RCIA stands for the Rite of Christian Initiation for Adults.  This is a class meant for anyone who wants to know more about the Catholic Church or for those who missed a sacrament when they were younger like confirmation or baptism.  It usually starts about September and ends at Eastertime but can go all year through.  Usually, this is about a nine month process.  People who want to strengthen their faith or just curious about the Church can go to all or some of the classes.  Just because you attend does not mean that you have to become Catholic but once you begin to understand the truths of the Church, you may feel the tug to take that leap and become Catholic.  If that is what you desire, then you would finish the classes, pick a sponsor for confirmation, and come into the fullness of the faith, usually at Easter.  You would declare that you believe what the Church teaches.  A sponsor would help to answer questions you may have and to guide you in your faith journey, helping you to build your faith stronger.  The classes are usually two hours long and cover the basics of the Catholic Faith.  You still need to keep learning about the faith after the classes because there is so much to learn.  It’s like an onion with many layers.  All you have to do to get started is go to the nearest Catholic Church and ask about the RCIA classes.  The Church will help you get started.

Usually, when you start another church, you just sign up and you start going or maybe they don’t even require you to sign up.  You can church hop without much trouble.  You might not even really understand what that new church teaches.  In the Catholic Church, we take doctrine and the 2000 year history seriously and want people who attend to understand what the teachings are. There’s a lot to cover in the classes too.  That’s why it takes months to become Catholic.

Can you pick and choose what you believe and still be Catholic?  The answer is no.  That is what is called a cafeteria Catholic.  If you struggle with certain topics such as the Virgin Mary, saints, calling a priest Father, or whatever other topic, you need to find out more and understand why the Church teaches it.  Once you understand it, it will be easier to accept.  You don’t have to be a scholar and understand everything about the Church, but you should be able to say that you accept the authority of the Church to teach the truth of Jesus.  Many people struggle with the authority of the Church since many have not had to accept higher authority than the pastor in their church.  This is a very fundamental cornerstone in the Church.  We hold the Pope with high honor because he is in the succession of St. Peter, the first Pope, and given authority through Jesus and the Holy Spirit, because… “the gates of hell shall not prevail against it”. Matt 16:18   It’s the truth and we have an obligation and God-given desire to accept the truth.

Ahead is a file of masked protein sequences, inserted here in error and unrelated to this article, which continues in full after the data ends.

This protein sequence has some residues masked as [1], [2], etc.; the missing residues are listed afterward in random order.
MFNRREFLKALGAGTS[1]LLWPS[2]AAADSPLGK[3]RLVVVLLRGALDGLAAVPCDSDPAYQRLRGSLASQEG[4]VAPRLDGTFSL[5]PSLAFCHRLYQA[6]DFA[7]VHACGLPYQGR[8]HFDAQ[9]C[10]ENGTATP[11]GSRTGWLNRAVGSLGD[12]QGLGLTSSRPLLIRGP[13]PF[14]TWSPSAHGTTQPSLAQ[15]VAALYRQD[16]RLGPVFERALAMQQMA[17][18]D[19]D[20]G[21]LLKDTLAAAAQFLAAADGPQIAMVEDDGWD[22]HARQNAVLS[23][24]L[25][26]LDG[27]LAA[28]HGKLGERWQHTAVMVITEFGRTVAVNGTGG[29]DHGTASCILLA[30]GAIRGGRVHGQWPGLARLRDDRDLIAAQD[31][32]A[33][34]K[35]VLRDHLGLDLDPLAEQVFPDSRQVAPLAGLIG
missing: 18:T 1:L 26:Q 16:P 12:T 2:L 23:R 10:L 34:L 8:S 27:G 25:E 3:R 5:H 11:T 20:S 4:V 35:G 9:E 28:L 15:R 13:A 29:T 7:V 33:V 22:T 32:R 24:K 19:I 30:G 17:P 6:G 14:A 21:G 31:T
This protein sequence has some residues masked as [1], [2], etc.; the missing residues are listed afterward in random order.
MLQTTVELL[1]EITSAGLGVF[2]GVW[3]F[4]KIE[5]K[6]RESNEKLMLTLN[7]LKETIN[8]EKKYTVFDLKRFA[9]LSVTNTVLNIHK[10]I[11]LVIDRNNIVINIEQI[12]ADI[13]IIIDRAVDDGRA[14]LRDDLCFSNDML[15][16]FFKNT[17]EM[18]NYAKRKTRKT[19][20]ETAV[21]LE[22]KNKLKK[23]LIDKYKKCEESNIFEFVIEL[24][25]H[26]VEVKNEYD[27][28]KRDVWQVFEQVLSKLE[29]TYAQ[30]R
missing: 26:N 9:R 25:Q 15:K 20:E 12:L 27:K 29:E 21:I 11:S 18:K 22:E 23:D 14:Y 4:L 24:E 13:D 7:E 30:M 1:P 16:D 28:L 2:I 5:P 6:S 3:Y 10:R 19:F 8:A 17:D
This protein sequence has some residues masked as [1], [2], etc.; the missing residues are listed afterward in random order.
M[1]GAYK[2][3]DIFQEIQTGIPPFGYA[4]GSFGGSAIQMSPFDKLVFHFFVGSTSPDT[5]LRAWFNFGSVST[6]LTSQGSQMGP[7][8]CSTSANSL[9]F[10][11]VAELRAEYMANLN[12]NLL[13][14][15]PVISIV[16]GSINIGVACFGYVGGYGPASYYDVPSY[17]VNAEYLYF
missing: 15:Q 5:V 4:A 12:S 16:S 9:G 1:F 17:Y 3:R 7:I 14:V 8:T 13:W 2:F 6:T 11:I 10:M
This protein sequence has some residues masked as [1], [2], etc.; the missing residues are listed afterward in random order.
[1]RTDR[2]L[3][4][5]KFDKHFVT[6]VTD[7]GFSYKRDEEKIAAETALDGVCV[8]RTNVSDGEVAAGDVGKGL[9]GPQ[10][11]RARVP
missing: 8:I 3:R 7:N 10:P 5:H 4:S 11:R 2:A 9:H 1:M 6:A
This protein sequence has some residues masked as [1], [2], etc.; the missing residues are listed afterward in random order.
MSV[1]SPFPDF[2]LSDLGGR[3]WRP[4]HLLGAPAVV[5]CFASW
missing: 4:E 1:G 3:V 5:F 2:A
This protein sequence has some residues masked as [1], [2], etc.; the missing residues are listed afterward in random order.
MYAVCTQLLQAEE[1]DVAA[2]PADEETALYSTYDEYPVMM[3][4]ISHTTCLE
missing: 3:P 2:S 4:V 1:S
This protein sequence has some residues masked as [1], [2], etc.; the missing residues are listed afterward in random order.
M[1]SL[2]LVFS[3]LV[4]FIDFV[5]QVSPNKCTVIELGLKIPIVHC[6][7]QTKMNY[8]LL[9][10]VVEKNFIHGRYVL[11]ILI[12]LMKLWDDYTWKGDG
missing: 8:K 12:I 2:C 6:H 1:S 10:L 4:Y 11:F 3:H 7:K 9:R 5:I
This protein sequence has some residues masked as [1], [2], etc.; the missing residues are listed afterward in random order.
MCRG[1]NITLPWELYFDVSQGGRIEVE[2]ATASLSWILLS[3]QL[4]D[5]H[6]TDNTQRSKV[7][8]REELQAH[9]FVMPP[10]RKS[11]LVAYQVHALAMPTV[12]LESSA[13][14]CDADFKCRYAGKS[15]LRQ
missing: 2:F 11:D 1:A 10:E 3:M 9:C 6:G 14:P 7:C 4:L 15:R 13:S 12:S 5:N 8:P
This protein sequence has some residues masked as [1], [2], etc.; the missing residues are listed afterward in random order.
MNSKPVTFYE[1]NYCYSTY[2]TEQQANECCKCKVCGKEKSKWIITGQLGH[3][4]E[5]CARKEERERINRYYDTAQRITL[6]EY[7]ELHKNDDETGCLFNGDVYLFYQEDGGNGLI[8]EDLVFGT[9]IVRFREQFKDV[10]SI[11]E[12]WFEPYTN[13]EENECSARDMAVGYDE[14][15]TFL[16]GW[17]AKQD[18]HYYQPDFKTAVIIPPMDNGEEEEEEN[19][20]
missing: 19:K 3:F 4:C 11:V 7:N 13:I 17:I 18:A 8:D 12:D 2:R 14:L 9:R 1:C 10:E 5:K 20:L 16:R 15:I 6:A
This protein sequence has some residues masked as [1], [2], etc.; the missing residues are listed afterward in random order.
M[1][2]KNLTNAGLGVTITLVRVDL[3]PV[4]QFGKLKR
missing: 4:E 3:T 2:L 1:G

Some people are not ready to do any more than go to the classes for a year or two and that’s ok.  There is no pressure to become Catholic.  This is your faith journey and there is no time limit on it.  If you feel the tug toward the Church or just plain curious, take the next step and ask about the RCIA classes to find out the truth about the Church, then when you are ready take the next step into the Church.  If you are not quite ready, take your time and listen to God’s call.  He’ll lead you where He wants you to be on His time.

I’ve heard people say, “I will NEVER become Catholic!” then when they learn more about it…they end up in the loving arms of the Catholic Church and wouldn’t give it up for anything.